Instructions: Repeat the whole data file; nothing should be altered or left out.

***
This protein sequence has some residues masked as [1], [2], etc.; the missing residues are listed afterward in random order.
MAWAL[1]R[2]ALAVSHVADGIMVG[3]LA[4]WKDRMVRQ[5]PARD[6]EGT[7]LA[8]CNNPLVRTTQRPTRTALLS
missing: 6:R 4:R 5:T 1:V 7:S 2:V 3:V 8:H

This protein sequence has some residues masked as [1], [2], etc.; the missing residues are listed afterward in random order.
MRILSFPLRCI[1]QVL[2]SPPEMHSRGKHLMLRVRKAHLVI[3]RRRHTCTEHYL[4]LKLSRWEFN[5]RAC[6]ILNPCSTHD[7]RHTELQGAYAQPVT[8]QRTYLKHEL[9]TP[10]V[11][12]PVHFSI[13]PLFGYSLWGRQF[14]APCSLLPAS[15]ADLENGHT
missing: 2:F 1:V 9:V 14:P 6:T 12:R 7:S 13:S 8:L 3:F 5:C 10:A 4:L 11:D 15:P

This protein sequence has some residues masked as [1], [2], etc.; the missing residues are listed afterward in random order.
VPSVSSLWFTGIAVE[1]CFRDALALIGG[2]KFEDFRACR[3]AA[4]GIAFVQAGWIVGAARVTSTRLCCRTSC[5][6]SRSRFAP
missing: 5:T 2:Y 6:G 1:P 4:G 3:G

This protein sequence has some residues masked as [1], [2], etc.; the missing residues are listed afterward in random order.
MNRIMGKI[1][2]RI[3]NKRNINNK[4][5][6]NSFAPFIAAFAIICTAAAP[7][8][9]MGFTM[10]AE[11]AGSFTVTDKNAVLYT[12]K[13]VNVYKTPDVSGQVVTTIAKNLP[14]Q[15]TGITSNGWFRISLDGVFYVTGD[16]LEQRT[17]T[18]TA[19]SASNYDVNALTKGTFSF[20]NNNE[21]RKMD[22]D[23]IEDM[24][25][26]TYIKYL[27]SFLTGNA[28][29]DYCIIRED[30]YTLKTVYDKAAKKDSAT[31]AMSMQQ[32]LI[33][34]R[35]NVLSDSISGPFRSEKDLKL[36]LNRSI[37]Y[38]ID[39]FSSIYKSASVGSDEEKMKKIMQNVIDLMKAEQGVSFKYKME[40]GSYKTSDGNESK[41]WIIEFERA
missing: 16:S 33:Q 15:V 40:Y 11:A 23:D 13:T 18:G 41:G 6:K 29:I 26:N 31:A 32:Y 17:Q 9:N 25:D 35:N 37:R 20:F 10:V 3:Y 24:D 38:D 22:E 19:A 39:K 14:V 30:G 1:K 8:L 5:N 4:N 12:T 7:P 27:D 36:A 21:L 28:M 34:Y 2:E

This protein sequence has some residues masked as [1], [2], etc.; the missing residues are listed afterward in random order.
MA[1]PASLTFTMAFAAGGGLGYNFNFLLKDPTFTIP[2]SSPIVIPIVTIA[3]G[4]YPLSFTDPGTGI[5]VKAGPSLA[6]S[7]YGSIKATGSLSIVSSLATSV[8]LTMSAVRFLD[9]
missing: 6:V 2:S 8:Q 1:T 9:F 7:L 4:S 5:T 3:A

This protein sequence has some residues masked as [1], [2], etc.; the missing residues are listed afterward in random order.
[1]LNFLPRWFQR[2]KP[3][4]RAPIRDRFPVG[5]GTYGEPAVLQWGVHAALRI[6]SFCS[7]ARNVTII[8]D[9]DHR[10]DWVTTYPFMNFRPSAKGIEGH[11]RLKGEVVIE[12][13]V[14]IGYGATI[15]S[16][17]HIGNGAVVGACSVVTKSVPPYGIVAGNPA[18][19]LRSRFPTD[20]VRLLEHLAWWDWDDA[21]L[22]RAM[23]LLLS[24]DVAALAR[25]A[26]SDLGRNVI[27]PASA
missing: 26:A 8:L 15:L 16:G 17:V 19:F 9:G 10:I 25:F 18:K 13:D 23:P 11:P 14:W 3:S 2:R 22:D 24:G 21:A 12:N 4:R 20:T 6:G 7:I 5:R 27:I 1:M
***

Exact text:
This protein sequence has some residues masked as [1], [2], etc.; the missing residues are listed afterward in random order.
MAWAL[1]R[2]ALAVSHVADGIMVG[3]LA[4]WKDRMVRQ[5]PARD[6]EGT[7]LA[8]CNNPLVRTTQRPTRTALLS
missing: 6:R 4:R 5:T 1:V 7:S 2:V 3:V 8:H

This protein sequence has some residues masked as [1], [2], etc.; the missing residues are listed afterward in random order.
MRILSFPLRCI[1]QVL[2]SPPEMHSRGKHLMLRVRKAHLVI[3]RRRHTCTEHYL[4]LKLSRWEFN[5]RAC[6]ILNPCSTHD[7]RHTELQGAYAQPVT[8]QRTYLKHEL[9]TP[10]V[11][12]PVHFSI[13]PLFGYSLWGRQF[14]APCSLLPAS[15]ADLENGHT
missing: 2:F 1:V 9:V 14:P 6:T 12:R 7:S 13:S 8:L 3:F 5:C 10:A 4:L 11:D 15:P

This protein sequence has some residues masked as [1], [2], etc.; the missing residues are listed afterward in random order.
VPSVSSLWFTGIAVE[1]CFRDALALIGG[2]KFEDFRACR[3]AA[4]GIAFVQAGWIVGAARVTSTRLCCRTSC[5][6]SRSRFAP
missing: 5:T 2:Y 6:G 1:P 4:G 3:G

This protein sequence has some residues masked as [1], [2], etc.; the missing residues are listed afterward in random order.
MNRIMGKI[1][2]RI[3]NKRNINNK[4][5][6]NSFAPFIAAFAIICTAAAP[7][8][9]MGFTM[10]AE[11]AGSFTVTDKNAVLYT[12]K[13]VNVYKTPDVSGQVVTTIAKNLP[14]Q[15]TGITSNGWFRISLDGVFYVTGD[16]LEQRT[17]T[18]TA[19]SASNYDVNALTKGTFSF[20]NNNE[21]RKMD[22]D[23]IEDM[24][25][26]TYIKYL[27]SFLTGNA[28][29]DYCIIRED[30]YTLKTVYDKAAKKDSAT[31]AMSMQQ[32]LI[33][34]R[35]NVLSDSISGPFRSEKDLKL[36]LNRSI[37]Y[38]ID[39]FSSIYKSASVGSDEEKMKKIMQNVIDLMKAEQGVSFKYKME[40]GSYKTSDGNESK[41]WIIEFERA
missing: 16:S 33:Q 15:V 40:Y 11:A 23:D 13:T 18:G 41:G 6:K 29:I 26:N 31:A 32:Y 17:Q 9:N 25:D 35:N 37:R 20:F 10:V 3:Y 24:D 38:D 22:E 19:A 39:K 14:V 30:G 1:K 8:L 5:N 4:N 12:T 7:P 27:D 36:A 21:L 28:M 34:Y 2:E

This protein sequence has some residues masked as [1], [2], etc.; the missing residues are listed afterward in random order.
MA[1]PASLTFTMAFAAGGGLGYNFNFLLKDPTFTIP[2]SSPIVIPIVTIA[3]G[4]YPLSFTDPGTGI[5]VKAGPSLA[6]S[7]YGSIKATGSLSIVSSLATSV[8]LTMSAVRFLD[9]
missing: 6:V 2:S 8:Q 1:T 9:F 7:L 4:S 5:T 3:A

This protein sequence has some residues masked as [1], [2], etc.; the missing residues are listed afterward in random order.
[1]LNFLPRWFQR[2]KP[3][4]RAPIRDRFPVG[5]GTYGEPAVLQWGVHAALRI[6]SFCS[7]ARNVTII[8]D[9]DHR[10]DWVTTYPFMNFRPSAKGIEGH[11]RLKGEVVIE[12][13]V[14]IGYGATI[15]S[16][17]HIGNGAVVGACSVVTKSVPPYGIVAGNPA[18][19]LRSRFPTD[20]VRLLEHLAWWDWDDA[21]L[22]RAM[23]LLLS[24]DVAALAR[25]A[26]SDLGRNVI[27]PASA
missing: 26:A 8:L 15:L 16:G 17:V 19:F 9:G 10:I 25:F 18:K 13:D 23:P 11:P 14:W 3:S 2:R 22:D 24:G 21:A 12:N 4:R 20:T 6:G 7:I 5:R 27:I 1:M